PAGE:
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RE: Global BGP - 2001-06-23 - Vendor X's statement...
- From: Chance Whaley
- Date: Tue Jun 26 12:36:47 2001
Vendor X released a limited statement to their customers describing the
issue - and their view on it. The large incumbent vendor that we all
know and love has confirmed the issue, and released a "patch" to some of
their customers. Vendor X also went on to state that at no time did
their boxes crash, mis-forward, reset, or have any issue resulting from
the events of the past weekend.
>From Vendor X's statement:
1. Another vendor's implementation of BGP contained a bug that caused
EBGP peers to leak
CONFEDERATION information across AS boundaries, interpreted as
2. Vendor X's implementation of BGP-4 fully complies with the BGP-4
specification (RFC 1771) and
accordingly, terminates a BGP session to a BGP peer who forwards
3. Unfortunately, this other vendor does not adhere to the standard in
the same manner and as a result,
malformed AS_PATH announcements are propagated to other BGP peers. This
is contrary to
RFC 1771. Vendor X believes that these vendors should modify their
implementation to adhere to
the guidelines as stated per RFC 1771 (see section 6 - BGP Error
4. In light of the events of the past weekend and with input from a
number of the affected service
providers (point #1 above), Vendor X has concluded that a review of our
BGP implementation is
unnecessary at this time.
If you happen to be running Vendor X's software and think you may have
experienced the issue you can use the following to verify.
firstname.lastname@example.org#sh ip bgp neighbor xxx.xxx.xxx.xx last
BGP4: 86 bytes hex dump of packet received from neighbor that contains
ffffffff ffffffff ffffffff ffffffff 00560200
00003bff ffffffff ffffffff ffffffff ffffff00
2d0104fd e8005ac0 a8803a10 02060104 00010001
02028000 02020200 ffffffff ffffffff ffffffff
ffffffff 001318d0 f20118d0 c10e18d0 f20018d0
(not speaking for Vendor X in any way shape or form. Just passing along
info that I was sent.)
> -----Original Message-----
> From: email@example.com [mailto:firstname.lastname@example.org]On Behalf Of
> Sent: Monday, June 25, 2001 9:59 PM
> To: Jared Mauch
> Cc: email@example.com; Brett Frankenberger; firstname.lastname@example.org
> Subject: Re: Global BGP - 2001-06-23
> Jared Mauch wrote:
> > On Mon, Jun 25, 2001 at 02:38:32PM -0700,
> email@example.com wrote:
> > > Can anyone verify whether Cisco still does BGP this way?
> (Propagate, then
> > > kill origionating session). If so, it rather clearly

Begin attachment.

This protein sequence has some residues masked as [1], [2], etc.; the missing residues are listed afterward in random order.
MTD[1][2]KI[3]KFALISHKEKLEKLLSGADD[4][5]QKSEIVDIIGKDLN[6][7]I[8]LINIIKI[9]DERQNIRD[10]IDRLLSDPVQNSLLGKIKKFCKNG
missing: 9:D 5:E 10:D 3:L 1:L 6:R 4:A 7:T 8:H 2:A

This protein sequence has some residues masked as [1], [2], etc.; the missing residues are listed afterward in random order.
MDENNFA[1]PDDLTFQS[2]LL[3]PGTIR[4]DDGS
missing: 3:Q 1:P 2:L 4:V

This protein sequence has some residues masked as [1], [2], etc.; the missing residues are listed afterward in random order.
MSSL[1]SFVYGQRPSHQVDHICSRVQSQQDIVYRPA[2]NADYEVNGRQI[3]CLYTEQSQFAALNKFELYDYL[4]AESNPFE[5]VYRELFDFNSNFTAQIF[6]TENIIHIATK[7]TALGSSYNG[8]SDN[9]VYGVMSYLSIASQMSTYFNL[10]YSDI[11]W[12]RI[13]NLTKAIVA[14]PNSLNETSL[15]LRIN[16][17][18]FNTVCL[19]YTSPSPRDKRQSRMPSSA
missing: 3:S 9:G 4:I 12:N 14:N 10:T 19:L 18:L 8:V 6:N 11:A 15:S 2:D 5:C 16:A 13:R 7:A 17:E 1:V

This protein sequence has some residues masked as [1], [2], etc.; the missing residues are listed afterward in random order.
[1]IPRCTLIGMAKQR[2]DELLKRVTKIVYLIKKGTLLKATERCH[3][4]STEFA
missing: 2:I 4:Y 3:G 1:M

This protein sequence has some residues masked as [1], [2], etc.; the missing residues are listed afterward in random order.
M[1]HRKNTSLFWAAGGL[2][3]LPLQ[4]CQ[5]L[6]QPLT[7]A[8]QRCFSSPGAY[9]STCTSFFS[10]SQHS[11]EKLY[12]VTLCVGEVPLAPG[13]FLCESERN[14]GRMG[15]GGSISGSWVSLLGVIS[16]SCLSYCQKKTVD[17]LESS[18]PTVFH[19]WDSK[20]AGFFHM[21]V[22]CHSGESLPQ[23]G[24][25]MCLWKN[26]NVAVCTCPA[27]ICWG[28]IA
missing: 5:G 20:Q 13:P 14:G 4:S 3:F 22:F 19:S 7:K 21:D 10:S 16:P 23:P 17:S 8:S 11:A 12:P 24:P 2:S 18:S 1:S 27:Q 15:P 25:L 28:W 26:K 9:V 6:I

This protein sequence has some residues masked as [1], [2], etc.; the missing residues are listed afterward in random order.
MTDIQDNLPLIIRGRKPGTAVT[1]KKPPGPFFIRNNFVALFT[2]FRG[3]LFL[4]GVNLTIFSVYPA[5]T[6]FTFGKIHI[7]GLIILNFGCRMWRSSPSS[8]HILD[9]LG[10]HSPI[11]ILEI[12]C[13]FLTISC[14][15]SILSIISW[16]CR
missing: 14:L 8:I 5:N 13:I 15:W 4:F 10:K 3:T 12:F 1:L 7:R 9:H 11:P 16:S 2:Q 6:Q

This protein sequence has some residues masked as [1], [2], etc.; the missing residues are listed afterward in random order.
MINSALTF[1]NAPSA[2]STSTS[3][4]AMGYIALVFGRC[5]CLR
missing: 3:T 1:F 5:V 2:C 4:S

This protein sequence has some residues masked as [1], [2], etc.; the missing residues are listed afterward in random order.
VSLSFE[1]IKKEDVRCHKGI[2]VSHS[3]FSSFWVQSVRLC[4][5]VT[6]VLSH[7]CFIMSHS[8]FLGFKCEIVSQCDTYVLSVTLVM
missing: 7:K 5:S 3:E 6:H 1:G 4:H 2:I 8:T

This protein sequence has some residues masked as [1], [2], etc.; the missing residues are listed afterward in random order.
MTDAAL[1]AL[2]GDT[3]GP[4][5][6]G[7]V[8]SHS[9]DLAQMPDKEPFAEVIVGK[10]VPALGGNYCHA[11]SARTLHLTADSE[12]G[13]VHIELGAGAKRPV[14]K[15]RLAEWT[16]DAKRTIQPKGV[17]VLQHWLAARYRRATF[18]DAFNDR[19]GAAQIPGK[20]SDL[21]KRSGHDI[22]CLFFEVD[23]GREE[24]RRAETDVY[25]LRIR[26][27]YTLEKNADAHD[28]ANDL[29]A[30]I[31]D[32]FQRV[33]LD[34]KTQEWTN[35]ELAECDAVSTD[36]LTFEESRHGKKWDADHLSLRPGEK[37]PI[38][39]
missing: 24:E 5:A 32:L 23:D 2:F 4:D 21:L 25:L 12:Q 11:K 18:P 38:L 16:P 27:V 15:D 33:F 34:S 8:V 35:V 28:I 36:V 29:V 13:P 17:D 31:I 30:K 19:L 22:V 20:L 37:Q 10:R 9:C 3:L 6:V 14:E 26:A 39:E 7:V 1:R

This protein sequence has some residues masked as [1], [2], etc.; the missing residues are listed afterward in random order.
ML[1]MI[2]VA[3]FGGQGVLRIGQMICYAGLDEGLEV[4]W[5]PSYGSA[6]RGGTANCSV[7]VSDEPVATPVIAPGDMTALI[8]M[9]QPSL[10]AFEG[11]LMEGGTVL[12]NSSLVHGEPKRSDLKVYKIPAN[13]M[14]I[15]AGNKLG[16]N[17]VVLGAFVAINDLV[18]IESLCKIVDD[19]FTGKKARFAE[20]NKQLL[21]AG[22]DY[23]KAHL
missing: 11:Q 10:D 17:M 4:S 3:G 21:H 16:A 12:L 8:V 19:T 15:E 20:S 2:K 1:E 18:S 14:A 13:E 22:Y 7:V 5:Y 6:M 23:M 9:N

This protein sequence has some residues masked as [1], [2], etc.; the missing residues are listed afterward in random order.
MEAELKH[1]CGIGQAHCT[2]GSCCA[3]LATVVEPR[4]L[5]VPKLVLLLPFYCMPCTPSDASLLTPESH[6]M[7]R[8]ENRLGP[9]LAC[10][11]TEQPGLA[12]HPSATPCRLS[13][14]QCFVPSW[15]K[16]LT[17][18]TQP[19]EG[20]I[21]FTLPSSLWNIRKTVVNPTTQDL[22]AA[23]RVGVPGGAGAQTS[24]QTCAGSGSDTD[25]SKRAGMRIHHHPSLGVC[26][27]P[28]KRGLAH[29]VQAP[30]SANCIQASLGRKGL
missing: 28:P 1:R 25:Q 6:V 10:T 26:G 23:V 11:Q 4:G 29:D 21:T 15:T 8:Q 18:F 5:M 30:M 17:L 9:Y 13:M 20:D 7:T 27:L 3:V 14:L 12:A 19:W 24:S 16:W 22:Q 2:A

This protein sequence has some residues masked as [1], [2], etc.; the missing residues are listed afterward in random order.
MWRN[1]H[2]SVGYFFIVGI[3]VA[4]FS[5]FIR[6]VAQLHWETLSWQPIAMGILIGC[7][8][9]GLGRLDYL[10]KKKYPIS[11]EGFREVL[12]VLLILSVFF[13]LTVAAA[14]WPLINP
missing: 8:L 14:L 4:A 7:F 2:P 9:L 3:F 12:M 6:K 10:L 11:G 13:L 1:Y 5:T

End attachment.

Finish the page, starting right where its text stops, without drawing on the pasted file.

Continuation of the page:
> answers the question
> > > about how this managed to make it throughout the network...
> > I'm fairly sure that is not the case anymore.
> > > (For the record: I'm not trying to Cisco-bash here. All
> vendors have
> > > problems, and when you have a huge market share, your
> problems tend to
> > > show up much more obviously, when they appear. However,
> Cisco does still
> > > have a huge market share, meaning this affected a whole
> lot of people,
> > > if true... so, I'm curious).
> > From what I can tell this time it was not ciscos fault. It
> > appears that the vendor that had the problem just had an issue with
> > a specific "valid" announcement that others propogated to it.
> All I can say is that the only report I have had about what caused the
> whole mess to start was a Cisco BugID regarding a mangling
> done by some
> IOS versions on a particular sort of route update that made it invalid
> (or perhaps, "more invalid"). And if Cisco is no longer
> propagating routes
> before shutting down the source session, then we're back to
> wondering how
> this particular issue managed to cause flaps at the same time
> across at
> least 5 "big player" networks that I've had reports about (including 3
> by direct observation), at the same time. This person must
> have some pretty
> impressive connectivity, if they managed to get what appears
> to be well
> over a dozen routers at the absolute minimum, and more likely
> in the range
> of "hundreds" if the rumor volume is at all accurate, to each
> display the
> bug (since, if a bad announcement isn't propagated, it will
> never reach
> anything but the direct peers; thus, this person would have
> to be directly
> peered with every router that anyone saw flapping sessions to
> a customer).
> Now, I'll grant, it would be possible to do this, but for them to have
> hit just *our* network, they would have to be on 3 major carries in 3
> states, including some places that a normal class B-type
> announcer just
> isn't terribly likely to have a peering session.
> > What is interesting is one could use this to see what
> > providers are using vendor "X" at exchange points.
> Quite true. Though I suspect that in some cases, this might
> only tell you
> what routing code they use. Making too many inferences is
> probably unwise.
> Especially given the number of folks who thought they knew
> who "X" was,
> only to state their guess and come out wrong...
> Joel Baker System Administrator -